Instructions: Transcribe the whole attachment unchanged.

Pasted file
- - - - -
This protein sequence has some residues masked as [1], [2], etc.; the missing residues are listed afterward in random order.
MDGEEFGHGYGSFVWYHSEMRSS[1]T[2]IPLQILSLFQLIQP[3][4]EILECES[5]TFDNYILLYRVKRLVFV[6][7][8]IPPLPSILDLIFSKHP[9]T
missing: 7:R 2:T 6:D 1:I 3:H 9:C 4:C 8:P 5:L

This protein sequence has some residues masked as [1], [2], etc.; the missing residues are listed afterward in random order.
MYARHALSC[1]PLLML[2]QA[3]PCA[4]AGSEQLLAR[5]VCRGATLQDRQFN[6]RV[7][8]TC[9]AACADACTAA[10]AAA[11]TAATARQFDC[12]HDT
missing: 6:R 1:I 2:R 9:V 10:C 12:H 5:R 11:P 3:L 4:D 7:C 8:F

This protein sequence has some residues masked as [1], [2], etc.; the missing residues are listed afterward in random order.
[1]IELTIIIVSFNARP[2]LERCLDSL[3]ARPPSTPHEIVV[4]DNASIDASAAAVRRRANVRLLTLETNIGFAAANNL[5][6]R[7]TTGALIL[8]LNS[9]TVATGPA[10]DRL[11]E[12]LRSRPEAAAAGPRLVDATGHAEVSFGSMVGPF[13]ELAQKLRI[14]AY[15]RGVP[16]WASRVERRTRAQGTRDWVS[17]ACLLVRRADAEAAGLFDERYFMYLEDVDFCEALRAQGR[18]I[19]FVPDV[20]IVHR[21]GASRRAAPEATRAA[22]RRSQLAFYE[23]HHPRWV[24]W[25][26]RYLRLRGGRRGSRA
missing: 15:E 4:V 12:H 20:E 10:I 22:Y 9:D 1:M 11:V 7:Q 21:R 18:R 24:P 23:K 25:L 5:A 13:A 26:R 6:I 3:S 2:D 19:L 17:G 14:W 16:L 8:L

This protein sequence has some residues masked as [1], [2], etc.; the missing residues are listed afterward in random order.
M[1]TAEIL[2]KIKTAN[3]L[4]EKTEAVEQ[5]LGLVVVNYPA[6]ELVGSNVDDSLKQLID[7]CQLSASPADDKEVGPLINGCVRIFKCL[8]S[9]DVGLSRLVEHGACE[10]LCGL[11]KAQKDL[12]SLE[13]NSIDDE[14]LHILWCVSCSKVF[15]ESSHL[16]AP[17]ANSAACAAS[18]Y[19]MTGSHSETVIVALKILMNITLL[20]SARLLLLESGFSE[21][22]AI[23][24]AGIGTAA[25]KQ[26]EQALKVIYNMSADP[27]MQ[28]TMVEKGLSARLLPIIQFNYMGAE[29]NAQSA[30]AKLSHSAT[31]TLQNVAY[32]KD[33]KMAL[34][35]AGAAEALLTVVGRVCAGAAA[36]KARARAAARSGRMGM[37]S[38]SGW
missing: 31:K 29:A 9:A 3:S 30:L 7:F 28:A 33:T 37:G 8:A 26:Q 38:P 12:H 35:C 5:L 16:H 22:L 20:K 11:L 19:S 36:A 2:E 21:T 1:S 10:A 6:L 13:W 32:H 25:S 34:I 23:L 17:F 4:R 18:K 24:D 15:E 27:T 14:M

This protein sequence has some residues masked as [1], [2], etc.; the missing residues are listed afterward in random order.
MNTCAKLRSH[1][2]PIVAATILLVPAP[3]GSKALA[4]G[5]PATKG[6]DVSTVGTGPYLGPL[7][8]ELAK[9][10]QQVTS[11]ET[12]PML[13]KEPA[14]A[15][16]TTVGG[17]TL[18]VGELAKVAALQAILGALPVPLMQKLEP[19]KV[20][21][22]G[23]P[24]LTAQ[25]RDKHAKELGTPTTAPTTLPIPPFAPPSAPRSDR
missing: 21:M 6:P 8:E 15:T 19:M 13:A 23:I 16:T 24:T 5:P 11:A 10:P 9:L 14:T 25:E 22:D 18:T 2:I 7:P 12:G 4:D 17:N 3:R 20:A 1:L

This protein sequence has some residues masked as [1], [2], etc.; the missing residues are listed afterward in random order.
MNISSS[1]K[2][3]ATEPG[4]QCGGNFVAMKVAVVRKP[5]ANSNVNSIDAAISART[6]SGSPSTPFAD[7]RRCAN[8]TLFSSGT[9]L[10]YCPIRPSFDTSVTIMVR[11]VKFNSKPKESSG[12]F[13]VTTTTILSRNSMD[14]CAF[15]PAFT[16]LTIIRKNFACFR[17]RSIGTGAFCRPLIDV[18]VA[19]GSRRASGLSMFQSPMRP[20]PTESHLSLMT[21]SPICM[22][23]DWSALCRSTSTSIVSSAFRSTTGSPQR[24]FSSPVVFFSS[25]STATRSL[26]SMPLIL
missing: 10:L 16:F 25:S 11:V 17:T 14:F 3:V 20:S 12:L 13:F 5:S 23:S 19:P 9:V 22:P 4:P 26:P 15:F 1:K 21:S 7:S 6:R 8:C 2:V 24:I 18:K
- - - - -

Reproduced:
This protein sequence has some residues masked as [1], [2], etc.; the missing residues are listed afterward in random order.
MDGEEFGHGYGSFVWYHSEMRSS[1]T[2]IPLQILSLFQLIQP[3][4]EILECES[5]TFDNYILLYRVKRLVFV[6][7][8]IPPLPSILDLIFSKHP[9]T
missing: 7:R 2:T 6:D 1:I 3:H 9:C 4:C 8:P 5:L

This protein sequence has some residues masked as [1], [2], etc.; the missing residues are listed afterward in random order.
MYARHALSC[1]PLLML[2]QA[3]PCA[4]AGSEQLLAR[5]VCRGATLQDRQFN[6]RV[7][8]TC[9]AACADACTAA[10]AAA[11]TAATARQFDC[12]HDT
missing: 6:R 1:I 2:R 9:V 10:C 12:H 5:R 11:P 3:L 4:D 7:C 8:F

This protein sequence has some residues masked as [1], [2], etc.; the missing residues are listed afterward in random order.
[1]IELTIIIVSFNARP[2]LERCLDSL[3]ARPPSTPHEIVV[4]DNASIDASAAAVRRRANVRLLTLETNIGFAAANNL[5][6]R[7]TTGALIL[8]LNS[9]TVATGPA[10]DRL[11]E[12]LRSRPEAAAAGPRLVDATGHAEVSFGSMVGPF[13]ELAQKLRI[14]AY[15]RGVP[16]WASRVERRTRAQGTRDWVS[17]ACLLVRRADAEAAGLFDERYFMYLEDVDFCEALRAQGR[18]I[19]FVPDV[20]IVHR[21]GASRRAAPEATRAA[22]RRSQLAFYE[23]HHPRWV[24]W[25][26]RYLRLRGGRRGSRA
missing: 15:E 4:V 12:H 20:E 10:I 22:Y 9:D 1:M 11:V 7:Q 21:R 18:R 24:P 23:K 25:L 5:A 13:A 26:R 6:I 3:S 2:D 19:L 17:G 14:W 16:L 8:L

This protein sequence has some residues masked as [1], [2], etc.; the missing residues are listed afterward in random order.
M[1]TAEIL[2]KIKTAN[3]L[4]EKTEAVEQ[5]LGLVVVNYPA[6]ELVGSNVDDSLKQLID[7]CQLSASPADDKEVGPLINGCVRIFKCL[8]S[9]DVGLSRLVEHGACE[10]LCGL[11]KAQKDL[12]SLE[13]NSIDDE[14]LHILWCVSCSKVF[15]ESSHL[16]AP[17]ANSAACAAS[18]Y[19]MTGSHSETVIVALKILMNITLL[20]SARLLLLESGFSE[21][22]AI[23][24]AGIGTAA[25]KQ[26]EQALKVIYNMSADP[27]MQ[28]TMVEKGLSARLLPIIQFNYMGAE[29]NAQSA[30]AKLSHSAT[31]TLQNVAY[32]KD[33]KMAL[34][35]AGAAEALLTVVGRVCAGAAA[36]KARARAAARSGRMGM[37]S[38]SGW
missing: 31:K 29:A 9:A 3:S 30:L 7:F 28:A 33:T 37:G 8:A 26:Q 38:P 12:H 35:C 5:L 16:H 22:L 20:K 11:L 19:S 36:A 2:E 21:T 1:S 10:A 6:L 13:W 32:H 25:S 34:I 23:L 17:F 4:R 18:K 24:D 15:E 27:T 14:M

This protein sequence has some residues masked as [1], [2], etc.; the missing residues are listed afterward in random order.
MNTCAKLRSH[1][2]PIVAATILLVPAP[3]GSKALA[4]G[5]PATKG[6]DVSTVGTGPYLGPL[7][8]ELAK[9][10]QQVTS[11]ET[12]PML[13]KEPA[14]A[15][16]TTVGG[17]TL[18]VGELAKVAALQAILGALPVPLMQKLEP[19]KV[20][21][22]G[23]P[24]LTAQ[25]RDKHAKELGTPTTAPTTLPIPPFAPPSAPRSDR
missing: 21:M 6:P 8:E 15:T 19:M 13:A 23:I 16:T 24:T 5:P 11:A 10:P 9:L 14:T 25:E 22:D 18:T 2:I 7:P 12:G 4:D 17:N 3:R 20:A 1:L

This protein sequence has some residues masked as [1], [2], etc.; the missing residues are listed afterward in random order.
MNISSS[1]K[2][3]ATEPG[4]QCGGNFVAMKVAVVRKP[5]ANSNVNSIDAAISART[6]SGSPSTPFAD[7]RRCAN[8]TLFSSGT[9]L[10]YCPIRPSFDTSVTIMVR[11]VKFNSKPKESSG[12]F[13]VTTTTILSRNSMD[14]CAF[15]PAFT[16]LTIIRKNFACFR[17]RSIGTGAFCRPLIDV[18]VA[19]GSRRASGLSMFQSPMRP[20]PTESHLSLMT[21]SPICM[22][23]DWSALCRSTSTSIVSSAFRSTTGSPQR[24]FSSPVVFFSS[25]STATRSL[26]SMPLIL
missing: 10:L 16:F 25:S 11:V 17:T 14:F 3:V 20:S 12:L 13:F 5:S 23:S 19:P 9:V 22:P 4:P 26:P 15:F 1:K 21:S 7:S 6:R 8:C 2:V 24:I 18:K